Becoming a Gendered Body

Looking back at how I grew up, I can remember many ways in which I was socially gendered, especially in school. I remember my mother picking out what I was to wear for school pictures, always covered in pink and flowers of course, and getting in trouble when I decided on a navy blue t-shirt instead. Girls were always in the “art area” drawing and painting while the boys were taken over to the “building area” where they were allowed to build and destroy whatever they could imagine with blocks. In Kindergarten the girls got to turn the eggs when we hatched chickens and the boy got to clean up after the baby chicks. I believe these early age gender socializations make are opposing masculine and feminine actions feel more ordinary and expected. As open minded as I like to believe I am, I can see that perhaps my feminine traits were not biological but instead are socially constructed by the adults in my life.

When looking back at how I was gendered I became especially interested in “Icons of Femininity” aka toys like Barbie. Growing up with an only slightly older brother and sister I specifically remember my brother playing Barbies with both my sister and I. However, my brother’s version of playing with Barbie usually consisted of Barbie base jumping off of the second floor banister, riding the KNex roller coaster, and bungee jumping from counters. My brother only wanted Barbie to be a daredevil. Much like the article describes the boy who only wants to play with Ken, it was acceptable for him to play with us as long has Barbie wasn’t having a tea party or going shopping with her girlfriends. Barbie needed to be defying the odds of gravity and participating in tasks that are perceived as more masculine. Yet, my sister and I were allowed to participate in all activities both masculine and feminine. Little girls seem to be able to get away with acting more masculine more often than little boys who act in feminine manner. I believe that most parents respond negatively to little boys participating in feminine or “girly” activities. It seems to be harder for parents to allow their boys to act like a girl more than it is for girls to act like a boy.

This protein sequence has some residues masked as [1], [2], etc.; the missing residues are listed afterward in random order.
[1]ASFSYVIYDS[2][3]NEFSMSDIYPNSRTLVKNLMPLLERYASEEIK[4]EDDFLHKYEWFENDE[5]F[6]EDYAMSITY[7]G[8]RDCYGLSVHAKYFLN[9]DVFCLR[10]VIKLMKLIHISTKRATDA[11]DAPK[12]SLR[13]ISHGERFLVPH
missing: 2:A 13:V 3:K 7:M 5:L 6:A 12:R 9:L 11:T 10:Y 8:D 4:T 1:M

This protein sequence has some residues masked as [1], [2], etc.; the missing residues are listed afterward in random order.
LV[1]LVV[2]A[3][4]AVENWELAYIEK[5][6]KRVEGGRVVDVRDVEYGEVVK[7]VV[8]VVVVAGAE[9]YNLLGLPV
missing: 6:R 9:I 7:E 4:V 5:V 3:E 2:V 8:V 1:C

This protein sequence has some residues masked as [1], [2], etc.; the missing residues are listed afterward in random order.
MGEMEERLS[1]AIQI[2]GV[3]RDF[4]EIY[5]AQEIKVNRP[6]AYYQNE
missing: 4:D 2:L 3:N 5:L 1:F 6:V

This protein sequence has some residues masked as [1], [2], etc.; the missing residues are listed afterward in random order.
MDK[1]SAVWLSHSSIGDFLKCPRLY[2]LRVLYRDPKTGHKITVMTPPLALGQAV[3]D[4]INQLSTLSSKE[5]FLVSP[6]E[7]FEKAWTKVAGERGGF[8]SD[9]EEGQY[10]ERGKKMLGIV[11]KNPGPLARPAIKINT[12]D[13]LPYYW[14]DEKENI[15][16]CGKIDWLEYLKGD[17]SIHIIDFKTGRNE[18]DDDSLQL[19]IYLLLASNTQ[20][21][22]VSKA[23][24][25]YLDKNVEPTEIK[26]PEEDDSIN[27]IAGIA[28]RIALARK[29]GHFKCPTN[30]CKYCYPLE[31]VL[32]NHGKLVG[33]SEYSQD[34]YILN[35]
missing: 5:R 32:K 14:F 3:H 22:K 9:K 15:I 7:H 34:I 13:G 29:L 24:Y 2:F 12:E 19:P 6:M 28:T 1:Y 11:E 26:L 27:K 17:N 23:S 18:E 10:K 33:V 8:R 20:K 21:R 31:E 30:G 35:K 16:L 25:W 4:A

Katie Hasiak

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~ by knhasiak on November 15, 2009.

One Response to “Becoming a Gendered Body”

  1. I agree Barbie is totally a gendered toy and made the sterotype that Barbie should only be associated with girls. Society has control of who plays with what.

    Lisa Tamburrino

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